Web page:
Early in 2014, Dominique Adkins underwent an operation to have her thyroid gland removed at a hospital in Charleston, West Virginia. Adkins, 38 at the time, came out of the operation unable to speak and in severe pain. According to a medical malpractice lawsuit, filed in March 2016, her doctor allegedly impaired critical nerves in her throat during the operation. Because of the damage allegedly done during the surgery a tracheotomy was scheduled for February 25, 2014.
A tracheotomy is the process of inserting a breathing tube into a patient’s neck. The procedure is often temporary, but Adkins’ condition required a permanent tracheotomy. It was during that operation that things got even worse. Adkins’ attorneys claimed in the lawsuit that Michael Covelli, her doctor, was negligent during the tracheotomy and permanently damaged her laryngeal nerves. Since the operation, Adkins has been forced to use a breathing and suction machine in addition to cleaning the hole in her neck at least three times per day.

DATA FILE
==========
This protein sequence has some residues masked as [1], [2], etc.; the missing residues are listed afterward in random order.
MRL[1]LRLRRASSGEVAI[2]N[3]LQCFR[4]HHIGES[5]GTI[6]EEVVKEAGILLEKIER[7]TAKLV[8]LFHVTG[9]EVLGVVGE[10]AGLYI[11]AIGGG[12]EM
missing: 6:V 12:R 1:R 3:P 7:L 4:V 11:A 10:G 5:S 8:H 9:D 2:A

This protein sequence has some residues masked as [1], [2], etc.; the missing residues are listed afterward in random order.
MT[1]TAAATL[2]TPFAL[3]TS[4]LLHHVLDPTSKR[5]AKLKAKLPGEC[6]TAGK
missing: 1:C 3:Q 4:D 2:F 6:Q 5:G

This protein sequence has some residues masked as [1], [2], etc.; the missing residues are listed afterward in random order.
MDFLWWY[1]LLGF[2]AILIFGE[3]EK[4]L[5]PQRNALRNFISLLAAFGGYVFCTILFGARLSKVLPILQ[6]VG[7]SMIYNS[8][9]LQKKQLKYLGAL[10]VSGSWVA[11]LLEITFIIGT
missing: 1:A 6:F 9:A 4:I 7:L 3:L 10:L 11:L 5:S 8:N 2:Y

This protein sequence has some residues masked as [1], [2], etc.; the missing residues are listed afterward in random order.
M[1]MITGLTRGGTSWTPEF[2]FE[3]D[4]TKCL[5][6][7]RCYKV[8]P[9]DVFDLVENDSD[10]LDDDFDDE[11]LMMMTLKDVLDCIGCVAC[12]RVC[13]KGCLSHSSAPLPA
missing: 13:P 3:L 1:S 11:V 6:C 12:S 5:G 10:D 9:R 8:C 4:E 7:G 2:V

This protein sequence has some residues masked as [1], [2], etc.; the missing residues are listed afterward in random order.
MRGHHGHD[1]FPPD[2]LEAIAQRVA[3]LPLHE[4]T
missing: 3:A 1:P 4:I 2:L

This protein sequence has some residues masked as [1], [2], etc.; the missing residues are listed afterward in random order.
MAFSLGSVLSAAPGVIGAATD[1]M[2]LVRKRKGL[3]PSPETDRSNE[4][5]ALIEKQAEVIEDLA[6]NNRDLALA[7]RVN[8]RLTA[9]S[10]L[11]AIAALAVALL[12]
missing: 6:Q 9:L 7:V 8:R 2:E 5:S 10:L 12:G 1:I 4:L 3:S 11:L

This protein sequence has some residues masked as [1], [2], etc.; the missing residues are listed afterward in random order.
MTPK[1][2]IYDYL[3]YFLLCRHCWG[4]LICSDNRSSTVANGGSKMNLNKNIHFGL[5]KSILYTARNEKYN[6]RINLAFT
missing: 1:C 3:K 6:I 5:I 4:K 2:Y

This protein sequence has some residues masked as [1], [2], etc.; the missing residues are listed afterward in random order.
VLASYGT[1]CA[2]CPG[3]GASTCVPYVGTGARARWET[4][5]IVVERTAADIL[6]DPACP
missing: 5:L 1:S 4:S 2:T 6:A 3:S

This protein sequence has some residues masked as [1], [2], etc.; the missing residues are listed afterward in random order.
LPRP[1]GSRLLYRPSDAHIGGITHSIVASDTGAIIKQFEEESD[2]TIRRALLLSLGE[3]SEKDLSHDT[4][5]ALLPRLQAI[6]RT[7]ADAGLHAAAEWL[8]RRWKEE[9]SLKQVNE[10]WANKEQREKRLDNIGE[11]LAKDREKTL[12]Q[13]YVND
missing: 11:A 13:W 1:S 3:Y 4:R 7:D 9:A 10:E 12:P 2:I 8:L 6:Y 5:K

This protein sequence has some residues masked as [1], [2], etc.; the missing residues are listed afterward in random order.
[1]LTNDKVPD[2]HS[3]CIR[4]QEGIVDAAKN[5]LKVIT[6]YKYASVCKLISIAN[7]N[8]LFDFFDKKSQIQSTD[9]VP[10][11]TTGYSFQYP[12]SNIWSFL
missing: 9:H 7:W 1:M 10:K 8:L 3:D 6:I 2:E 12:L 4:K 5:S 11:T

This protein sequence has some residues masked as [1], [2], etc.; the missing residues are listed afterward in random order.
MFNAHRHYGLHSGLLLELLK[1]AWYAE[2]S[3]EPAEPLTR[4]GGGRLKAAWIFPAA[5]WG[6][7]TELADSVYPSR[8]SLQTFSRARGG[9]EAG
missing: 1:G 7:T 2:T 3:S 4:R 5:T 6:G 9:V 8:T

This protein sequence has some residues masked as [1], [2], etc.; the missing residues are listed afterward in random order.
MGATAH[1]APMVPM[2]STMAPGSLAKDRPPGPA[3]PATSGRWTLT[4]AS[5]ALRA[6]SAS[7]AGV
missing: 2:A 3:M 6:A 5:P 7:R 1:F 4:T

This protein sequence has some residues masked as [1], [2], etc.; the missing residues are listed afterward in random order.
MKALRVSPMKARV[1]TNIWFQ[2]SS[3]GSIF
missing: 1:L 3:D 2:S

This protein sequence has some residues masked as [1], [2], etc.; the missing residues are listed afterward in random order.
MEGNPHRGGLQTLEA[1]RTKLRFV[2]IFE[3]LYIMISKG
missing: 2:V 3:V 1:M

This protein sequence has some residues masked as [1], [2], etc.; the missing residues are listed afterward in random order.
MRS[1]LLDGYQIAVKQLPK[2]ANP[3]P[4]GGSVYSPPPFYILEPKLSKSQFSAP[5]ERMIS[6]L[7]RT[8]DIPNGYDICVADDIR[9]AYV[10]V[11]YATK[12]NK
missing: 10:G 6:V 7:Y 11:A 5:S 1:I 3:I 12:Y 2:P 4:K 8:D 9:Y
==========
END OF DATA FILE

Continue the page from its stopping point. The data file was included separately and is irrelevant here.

After nearly 20 months of litigation a settlement could not be reached and the medical malpractice lawsuit went to trial. A West Virginia jury heard testimony from both sides over the course of a week and came back with a verdict in favor of Adkins. The jury found that Dr. Covelli was negligent in his handling of the operation and that he could have taken precautions to avoid any permanent injuries.
Of the $5,788,977.66 awarded to Adkins, around $5 million was designated as “non-economic” damages. This is an important distinction in West Virginia because of a 2003 law that capped “non-economic” damages, typically defined as pain and suffering, to $500,000. The cap has increased to account for inflation, but Adkins’ lawyers do not expect receiving more than $650,000 of the $5 million awarded.
“I think [the Legislature] was trying to do away with frivolous cases,” said one of the attorneys representing Adkins in reference to the “non-economic” cap. “But when you put caps on plaintiffs’ injuries in meritorious cases . . . how do you award cookie-cutter damages for individual injuries?”
After the ruling was announced, the lawyer representing Dr. Covelli told reporters that they “are strongly considering filing an appeal.”